March 19, 2020 / Modified mar 19, 2020 5:31 p.m.

More demands to close immigration courts as judge tests positive for COVID-19

Immigration lawyers, judges and prosecutors sent a joint message to the Department of Justice to close the courts.

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The Executive Office of Immigration Review announced Tuesday all non-detained hearings have been postponed due to coronavirus concerns. The step has drastically scaled back immigration courtroom operations, but detained individuals, unaccompanied minors and asylum seekers enrolled in the “Remain in Mexico” program continue in some courts around the country.

Last week, federal courts were delaying trials and shuttering in-person operations in response to the spread of COVID-19, but most immigration courts were functioning normally. That left immigration lawyers, judges and ICE prosecutors demanding changes.

It’s not every day these three groups find themselves on the same side of an argument. But that’s exactly what happened this week when their national unions had a joint message for federal officials.

"The immigration courts need to close. Period,” said Jeremy McKinney, the second vice president of the American Immigration Lawyers Alliance.

Mckinney’s group joined the National Association for Immigration Judges and the Local 511 union that represents ICE employees in a video conference with journalists Monday. They came together after growing increasingly frustrated with the Department of Justice’s failure to address public safety.

An immigration judge in Denver has a confirmed case of the virus, according to the National Association of Immigration Judges. A lawyer there and another in New York City suspect they may have contracted it as well. The organization’s president, Judge Ashley Tabaddor, said those close calls have sent shock waves through immigration courts around the country.

“Every court is basically in panic mode because the appropriate measures have not been taken to protect people from exposure,” she said.

Tabbador said things are made worse for immigration court personnel because of the way information is being disseminated by the Executive Office of Immigration Review.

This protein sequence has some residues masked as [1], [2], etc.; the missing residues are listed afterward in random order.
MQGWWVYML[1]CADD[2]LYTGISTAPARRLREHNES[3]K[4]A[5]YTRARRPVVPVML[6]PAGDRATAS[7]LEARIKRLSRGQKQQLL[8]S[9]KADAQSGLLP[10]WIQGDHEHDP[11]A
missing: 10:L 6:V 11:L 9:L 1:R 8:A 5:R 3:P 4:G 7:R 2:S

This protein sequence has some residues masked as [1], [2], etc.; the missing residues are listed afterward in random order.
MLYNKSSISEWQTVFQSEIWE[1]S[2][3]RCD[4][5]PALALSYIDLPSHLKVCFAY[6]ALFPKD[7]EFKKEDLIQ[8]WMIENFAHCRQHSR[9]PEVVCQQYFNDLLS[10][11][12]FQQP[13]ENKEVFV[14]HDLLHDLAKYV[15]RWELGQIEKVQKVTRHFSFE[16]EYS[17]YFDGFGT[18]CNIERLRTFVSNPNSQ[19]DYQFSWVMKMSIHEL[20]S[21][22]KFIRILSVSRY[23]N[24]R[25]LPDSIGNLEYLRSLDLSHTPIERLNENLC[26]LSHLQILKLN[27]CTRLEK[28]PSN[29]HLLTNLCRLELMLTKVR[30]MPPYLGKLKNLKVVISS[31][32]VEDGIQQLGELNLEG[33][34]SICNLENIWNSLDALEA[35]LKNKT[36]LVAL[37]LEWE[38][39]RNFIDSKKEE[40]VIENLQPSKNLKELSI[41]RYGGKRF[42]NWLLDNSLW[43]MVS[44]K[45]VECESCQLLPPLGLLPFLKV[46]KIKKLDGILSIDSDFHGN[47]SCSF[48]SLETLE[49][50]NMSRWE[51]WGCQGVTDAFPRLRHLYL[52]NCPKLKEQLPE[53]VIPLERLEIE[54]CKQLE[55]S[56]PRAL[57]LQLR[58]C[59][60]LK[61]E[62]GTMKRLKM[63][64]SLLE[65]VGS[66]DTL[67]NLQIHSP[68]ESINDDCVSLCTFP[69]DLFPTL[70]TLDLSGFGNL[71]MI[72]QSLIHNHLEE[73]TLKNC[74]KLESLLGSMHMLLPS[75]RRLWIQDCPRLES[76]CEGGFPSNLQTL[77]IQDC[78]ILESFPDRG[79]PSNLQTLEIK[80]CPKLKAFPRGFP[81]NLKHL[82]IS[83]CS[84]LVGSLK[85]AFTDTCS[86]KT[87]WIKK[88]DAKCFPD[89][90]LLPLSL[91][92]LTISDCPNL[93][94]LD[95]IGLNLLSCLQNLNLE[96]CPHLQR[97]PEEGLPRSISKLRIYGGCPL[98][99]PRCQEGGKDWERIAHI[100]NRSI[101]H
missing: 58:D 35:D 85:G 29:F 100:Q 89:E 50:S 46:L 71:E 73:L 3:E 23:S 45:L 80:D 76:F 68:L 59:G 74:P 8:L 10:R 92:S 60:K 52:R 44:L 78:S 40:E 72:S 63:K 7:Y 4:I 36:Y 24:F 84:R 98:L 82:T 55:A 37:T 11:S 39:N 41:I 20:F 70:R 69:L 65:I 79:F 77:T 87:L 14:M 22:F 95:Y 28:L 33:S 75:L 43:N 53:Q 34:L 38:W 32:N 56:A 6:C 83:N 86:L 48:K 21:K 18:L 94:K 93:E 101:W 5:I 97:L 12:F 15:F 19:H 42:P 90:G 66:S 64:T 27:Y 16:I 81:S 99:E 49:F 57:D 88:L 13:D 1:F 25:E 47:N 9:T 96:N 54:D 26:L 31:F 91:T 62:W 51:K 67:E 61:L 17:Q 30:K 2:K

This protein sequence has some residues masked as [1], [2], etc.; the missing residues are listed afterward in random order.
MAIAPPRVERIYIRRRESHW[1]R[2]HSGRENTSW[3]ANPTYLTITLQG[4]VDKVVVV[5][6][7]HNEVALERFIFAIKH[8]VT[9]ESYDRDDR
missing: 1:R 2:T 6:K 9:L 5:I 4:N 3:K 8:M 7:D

“Critical EOIR announcements of court closures or postponements of mass hearings are done by late night twitter postings,” she said. “EOIR’s favorite mode of [communication] to its employees and stakeholders is now Twitter.”

Fanny Behar-Ostrow is the president of the American Federation of Government Employees Local 511 union for ICE employees. The agency appoints an attorney to represent the government in immigration trials. She said continuing to keep courts open forces people facing immigration charges to show up for their court date and risk exposure to the coronavirus, or miss it and risk facing immediate deportation with an order in absentia.

“Immigration courtrooms are not large enough, and parties sit within arms length of each other,” she said.

Even before trials take place, McKinney said the risk of the virus spreading inside detention centers still remains high. That’s why his organization is asking the government to allow more detainees to be released while awaiting trial.

“Unless a person is subject to mandatory detention, ICE really gets to make the first call on a person’s release. Whether they can be released on bond or paroled into the community — that’s all on ICE,” he said. “It's only when there’s a disagreement that we go to an immigration court.”

The groups say postponing or reworking how all in-person hearings take place should be the next step in protecting the courtrooms.

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